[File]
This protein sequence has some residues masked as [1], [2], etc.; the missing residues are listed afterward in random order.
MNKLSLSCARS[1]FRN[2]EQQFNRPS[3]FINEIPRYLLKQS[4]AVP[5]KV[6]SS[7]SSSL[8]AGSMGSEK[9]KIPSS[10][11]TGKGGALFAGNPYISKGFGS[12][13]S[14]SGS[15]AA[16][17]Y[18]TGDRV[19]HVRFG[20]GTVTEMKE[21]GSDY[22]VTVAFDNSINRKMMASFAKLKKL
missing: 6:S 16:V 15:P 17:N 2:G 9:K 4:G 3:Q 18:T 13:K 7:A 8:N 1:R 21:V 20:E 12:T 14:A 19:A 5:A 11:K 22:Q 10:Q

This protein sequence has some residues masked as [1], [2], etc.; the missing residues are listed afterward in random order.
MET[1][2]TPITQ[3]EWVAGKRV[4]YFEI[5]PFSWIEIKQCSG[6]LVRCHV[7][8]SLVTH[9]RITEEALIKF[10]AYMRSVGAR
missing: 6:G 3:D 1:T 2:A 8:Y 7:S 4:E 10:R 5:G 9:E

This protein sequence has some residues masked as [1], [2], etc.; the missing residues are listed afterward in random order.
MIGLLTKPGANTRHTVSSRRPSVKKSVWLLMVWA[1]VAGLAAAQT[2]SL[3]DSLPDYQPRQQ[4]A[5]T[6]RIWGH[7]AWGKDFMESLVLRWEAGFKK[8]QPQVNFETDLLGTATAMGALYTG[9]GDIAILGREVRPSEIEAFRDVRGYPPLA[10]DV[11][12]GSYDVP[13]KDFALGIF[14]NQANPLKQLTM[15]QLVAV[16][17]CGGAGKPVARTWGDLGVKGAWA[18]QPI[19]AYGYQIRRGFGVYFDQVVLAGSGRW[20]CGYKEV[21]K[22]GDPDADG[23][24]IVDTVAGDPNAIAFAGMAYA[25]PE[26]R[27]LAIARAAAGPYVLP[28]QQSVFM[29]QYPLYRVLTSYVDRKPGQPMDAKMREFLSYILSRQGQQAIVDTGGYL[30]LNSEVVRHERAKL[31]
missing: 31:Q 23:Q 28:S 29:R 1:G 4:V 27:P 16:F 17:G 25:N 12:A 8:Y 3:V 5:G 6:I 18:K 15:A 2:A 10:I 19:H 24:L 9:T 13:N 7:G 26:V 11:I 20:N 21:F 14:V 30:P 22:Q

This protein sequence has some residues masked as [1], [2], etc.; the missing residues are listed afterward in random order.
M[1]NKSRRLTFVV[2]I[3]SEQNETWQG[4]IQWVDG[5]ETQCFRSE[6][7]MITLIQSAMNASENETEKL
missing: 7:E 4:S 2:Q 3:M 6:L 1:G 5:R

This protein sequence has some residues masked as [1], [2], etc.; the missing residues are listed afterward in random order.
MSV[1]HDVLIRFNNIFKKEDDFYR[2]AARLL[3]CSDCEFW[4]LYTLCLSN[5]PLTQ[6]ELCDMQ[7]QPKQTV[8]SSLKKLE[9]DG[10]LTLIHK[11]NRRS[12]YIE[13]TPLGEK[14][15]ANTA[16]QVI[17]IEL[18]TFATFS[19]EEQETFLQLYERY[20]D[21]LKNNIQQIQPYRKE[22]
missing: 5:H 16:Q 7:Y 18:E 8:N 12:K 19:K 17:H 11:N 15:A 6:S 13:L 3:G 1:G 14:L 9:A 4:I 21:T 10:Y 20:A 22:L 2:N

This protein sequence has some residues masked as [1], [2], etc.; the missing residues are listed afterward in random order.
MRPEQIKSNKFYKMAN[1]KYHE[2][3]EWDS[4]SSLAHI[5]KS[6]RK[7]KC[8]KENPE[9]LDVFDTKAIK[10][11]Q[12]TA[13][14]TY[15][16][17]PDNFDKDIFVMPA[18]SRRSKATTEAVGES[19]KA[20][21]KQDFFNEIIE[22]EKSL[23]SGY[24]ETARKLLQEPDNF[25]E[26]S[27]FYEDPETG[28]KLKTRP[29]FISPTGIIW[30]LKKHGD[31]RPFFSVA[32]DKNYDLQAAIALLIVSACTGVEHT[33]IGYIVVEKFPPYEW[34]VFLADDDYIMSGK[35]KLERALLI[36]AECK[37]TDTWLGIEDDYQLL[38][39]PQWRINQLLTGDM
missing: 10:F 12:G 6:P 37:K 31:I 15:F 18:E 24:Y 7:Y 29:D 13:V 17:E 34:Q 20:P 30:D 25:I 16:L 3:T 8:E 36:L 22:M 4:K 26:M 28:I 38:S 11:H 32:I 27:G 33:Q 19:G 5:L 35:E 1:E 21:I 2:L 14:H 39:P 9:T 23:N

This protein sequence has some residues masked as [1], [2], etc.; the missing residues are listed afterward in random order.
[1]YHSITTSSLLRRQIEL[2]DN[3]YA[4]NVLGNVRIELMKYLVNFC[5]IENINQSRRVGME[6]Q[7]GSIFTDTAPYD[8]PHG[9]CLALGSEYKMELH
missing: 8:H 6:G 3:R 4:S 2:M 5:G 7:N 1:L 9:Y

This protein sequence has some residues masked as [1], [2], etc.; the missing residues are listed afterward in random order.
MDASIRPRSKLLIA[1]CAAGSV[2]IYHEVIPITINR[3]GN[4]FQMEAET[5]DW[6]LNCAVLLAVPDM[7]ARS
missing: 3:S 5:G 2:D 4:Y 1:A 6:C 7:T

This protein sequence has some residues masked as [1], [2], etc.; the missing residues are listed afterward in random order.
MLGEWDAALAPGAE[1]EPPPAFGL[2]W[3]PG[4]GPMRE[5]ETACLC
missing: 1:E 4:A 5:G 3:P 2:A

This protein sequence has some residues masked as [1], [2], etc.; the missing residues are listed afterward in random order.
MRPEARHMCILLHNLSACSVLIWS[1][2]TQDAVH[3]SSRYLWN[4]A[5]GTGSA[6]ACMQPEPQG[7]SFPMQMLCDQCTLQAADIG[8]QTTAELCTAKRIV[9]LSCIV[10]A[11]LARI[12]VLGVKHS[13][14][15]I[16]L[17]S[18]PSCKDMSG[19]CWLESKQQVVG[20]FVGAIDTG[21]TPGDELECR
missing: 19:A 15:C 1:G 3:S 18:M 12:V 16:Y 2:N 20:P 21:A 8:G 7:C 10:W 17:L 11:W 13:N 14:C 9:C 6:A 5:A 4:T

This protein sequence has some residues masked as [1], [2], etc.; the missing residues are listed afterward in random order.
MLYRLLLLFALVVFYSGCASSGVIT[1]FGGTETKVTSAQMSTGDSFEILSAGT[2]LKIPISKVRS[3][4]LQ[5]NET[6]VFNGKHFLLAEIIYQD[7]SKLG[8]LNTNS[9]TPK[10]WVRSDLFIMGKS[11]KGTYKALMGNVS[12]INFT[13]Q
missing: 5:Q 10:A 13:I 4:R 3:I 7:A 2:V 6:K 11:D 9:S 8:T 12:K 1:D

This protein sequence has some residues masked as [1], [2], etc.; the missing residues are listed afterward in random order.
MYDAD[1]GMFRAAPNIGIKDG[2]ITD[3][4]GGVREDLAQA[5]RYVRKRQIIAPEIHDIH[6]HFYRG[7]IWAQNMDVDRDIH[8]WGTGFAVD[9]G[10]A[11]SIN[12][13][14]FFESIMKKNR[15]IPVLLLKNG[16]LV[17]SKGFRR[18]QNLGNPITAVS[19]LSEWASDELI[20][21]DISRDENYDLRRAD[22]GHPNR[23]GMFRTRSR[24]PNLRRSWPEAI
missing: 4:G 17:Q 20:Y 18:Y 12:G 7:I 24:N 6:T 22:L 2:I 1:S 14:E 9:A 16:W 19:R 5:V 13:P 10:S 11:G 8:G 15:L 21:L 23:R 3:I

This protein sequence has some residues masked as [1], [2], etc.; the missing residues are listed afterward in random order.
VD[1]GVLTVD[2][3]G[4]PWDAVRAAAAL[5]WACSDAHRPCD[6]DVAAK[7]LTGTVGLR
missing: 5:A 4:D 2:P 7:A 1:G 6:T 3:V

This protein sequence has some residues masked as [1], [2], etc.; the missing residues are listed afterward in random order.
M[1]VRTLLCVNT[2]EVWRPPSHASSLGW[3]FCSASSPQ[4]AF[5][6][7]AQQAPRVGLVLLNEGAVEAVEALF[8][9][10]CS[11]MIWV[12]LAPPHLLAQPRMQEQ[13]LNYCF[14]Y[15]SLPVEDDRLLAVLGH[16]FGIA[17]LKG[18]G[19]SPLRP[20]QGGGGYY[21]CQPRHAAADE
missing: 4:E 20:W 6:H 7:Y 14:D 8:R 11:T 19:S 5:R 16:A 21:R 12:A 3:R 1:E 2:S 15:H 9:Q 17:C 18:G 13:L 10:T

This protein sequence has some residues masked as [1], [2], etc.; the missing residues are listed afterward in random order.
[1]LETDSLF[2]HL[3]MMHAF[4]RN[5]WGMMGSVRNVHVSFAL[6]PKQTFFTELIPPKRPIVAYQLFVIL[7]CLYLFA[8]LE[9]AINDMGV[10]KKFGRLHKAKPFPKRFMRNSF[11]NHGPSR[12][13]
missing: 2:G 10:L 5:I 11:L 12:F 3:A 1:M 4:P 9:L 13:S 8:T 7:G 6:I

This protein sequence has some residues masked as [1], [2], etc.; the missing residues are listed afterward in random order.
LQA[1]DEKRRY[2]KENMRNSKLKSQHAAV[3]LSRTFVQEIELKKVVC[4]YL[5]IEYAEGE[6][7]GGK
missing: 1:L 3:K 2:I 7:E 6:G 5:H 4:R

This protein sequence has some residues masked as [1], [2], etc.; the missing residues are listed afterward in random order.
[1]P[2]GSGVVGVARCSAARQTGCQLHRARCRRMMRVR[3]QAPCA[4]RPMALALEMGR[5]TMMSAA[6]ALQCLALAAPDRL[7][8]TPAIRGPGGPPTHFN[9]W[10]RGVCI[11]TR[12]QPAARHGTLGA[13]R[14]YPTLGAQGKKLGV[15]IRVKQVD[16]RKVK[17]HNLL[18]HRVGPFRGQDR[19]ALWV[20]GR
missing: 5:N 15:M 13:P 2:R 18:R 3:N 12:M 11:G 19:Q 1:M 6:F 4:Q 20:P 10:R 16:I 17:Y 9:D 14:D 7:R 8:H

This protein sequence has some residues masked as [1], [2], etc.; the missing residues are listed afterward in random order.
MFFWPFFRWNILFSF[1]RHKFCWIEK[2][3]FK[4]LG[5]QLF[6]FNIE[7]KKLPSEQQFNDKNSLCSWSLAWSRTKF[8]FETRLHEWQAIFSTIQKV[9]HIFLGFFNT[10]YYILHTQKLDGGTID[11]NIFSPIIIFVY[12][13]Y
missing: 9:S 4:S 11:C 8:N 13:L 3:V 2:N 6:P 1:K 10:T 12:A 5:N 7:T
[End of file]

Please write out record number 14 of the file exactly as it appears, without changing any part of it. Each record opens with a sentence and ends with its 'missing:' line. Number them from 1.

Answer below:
This protein sequence has some residues masked as [1], [2], etc.; the missing residues are listed afterward in random order.
M[1]VRTLLCVNT[2]EVWRPPSHASSLGW[3]FCSASSPQ[4]AF[5][6][7]AQQAPRVGLVLLNEGAVEAVEALF[8][9][10]CS[11]MIWV[12]LAPPHLLAQPRMQEQ[13]LNYCF[14]Y[15]SLPVEDDRLLAVLGH[16]FGIA[17]LKG[18]G[19]SPLRP[20]QGGGGYY[21]CQPRHAAADE
missing: 4:E 20:W 6:H 7:Y 14:D 8:R 11:T 19:S 5:R 16:A 21:R 12:A 3:R 1:E 2:S 15:H 9:Q 17:C 18:G 13:L 10:T